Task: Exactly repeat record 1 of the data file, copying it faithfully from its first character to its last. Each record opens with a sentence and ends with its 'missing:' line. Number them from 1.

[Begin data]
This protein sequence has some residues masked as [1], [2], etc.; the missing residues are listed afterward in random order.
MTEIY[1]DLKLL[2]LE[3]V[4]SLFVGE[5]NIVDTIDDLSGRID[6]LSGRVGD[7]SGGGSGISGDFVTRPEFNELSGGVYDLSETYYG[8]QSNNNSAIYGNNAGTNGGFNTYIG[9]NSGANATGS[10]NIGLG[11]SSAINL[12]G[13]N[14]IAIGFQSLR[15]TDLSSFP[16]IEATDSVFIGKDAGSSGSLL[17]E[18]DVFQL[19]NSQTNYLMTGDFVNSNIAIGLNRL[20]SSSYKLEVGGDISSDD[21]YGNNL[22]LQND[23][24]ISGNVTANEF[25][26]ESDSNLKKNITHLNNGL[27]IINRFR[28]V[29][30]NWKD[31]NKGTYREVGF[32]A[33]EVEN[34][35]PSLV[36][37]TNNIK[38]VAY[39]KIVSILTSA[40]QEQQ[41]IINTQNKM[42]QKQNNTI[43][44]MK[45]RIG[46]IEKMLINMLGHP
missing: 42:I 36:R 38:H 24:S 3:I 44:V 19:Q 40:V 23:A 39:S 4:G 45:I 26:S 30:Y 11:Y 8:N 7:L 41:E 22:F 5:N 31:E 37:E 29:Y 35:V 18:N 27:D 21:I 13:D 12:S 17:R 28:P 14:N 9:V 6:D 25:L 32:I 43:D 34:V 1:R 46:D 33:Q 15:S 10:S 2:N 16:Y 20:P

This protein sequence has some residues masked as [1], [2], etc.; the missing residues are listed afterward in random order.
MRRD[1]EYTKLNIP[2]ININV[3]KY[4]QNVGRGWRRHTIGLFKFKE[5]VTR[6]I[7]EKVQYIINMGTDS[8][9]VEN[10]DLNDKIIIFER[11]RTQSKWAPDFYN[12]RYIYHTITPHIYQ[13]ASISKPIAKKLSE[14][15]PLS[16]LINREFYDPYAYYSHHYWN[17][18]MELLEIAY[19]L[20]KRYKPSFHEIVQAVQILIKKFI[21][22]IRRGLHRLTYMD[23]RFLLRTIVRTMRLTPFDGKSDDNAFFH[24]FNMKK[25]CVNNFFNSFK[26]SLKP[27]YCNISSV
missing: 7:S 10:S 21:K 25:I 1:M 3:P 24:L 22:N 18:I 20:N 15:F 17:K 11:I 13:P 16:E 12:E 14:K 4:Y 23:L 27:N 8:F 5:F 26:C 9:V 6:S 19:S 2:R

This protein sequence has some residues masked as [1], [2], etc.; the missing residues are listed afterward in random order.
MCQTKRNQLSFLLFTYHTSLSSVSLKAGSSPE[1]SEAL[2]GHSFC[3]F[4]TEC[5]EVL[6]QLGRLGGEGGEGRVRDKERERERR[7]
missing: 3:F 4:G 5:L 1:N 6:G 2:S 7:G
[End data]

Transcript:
This protein sequence has some residues masked as [1], [2], etc.; the missing residues are listed afterward in random order.
MTEIY[1]DLKLL[2]LE[3]V[4]SLFVGE[5]NIVDTIDDLSGRID[6]LSGRVGD[7]SGGGSGISGDFVTRPEFNELSGGVYDLSETYYG[8]QSNNNSAIYGNNAGTNGGFNTYIG[9]NSGANATGS[10]NIGLG[11]SSAINL[12]G[13]N[14]IAIGFQSLR[15]TDLSSFP[16]IEATDSVFIGKDAGSSGSLL[17]E[18]DVFQL[19]NSQTNYLMTGDFVNSNIAIGLNRL[20]SSSYKLEVGGDISSDD[21]YGNNL[22]LQND[23][24]ISGNVTANEF[25][26]ESDSNLKKNITHLNNGL[27]IINRFR[28]V[29][30]NWKD[31]NKGTYREVGF[32]A[33]EVEN[34][35]PSLV[36][37]TNNIK[38]VAY[39]KIVSILTSA[40]QEQQ[41]IINTQNKM[42]QKQNNTI[43][44]MK[45]RIG[46]IEKMLINMLGHP
missing: 42:I 36:R 38:H 24:S 3:I 44:V 19:Q 40:V 23:A 39:S 4:G 45:I 26:S 30:Y 11:Y 8:N 7:L 41:E 22:F 5:N 31:E 37:E 29:Y 35:V 18:N 27:D 21:I 13:D 12:S 17:R 28:P 14:N 9:V 6:D 25:L 32:I 43:D 34:V 1:R 46:D 33:Q 15:S 10:S 2:N 16:Y 20:P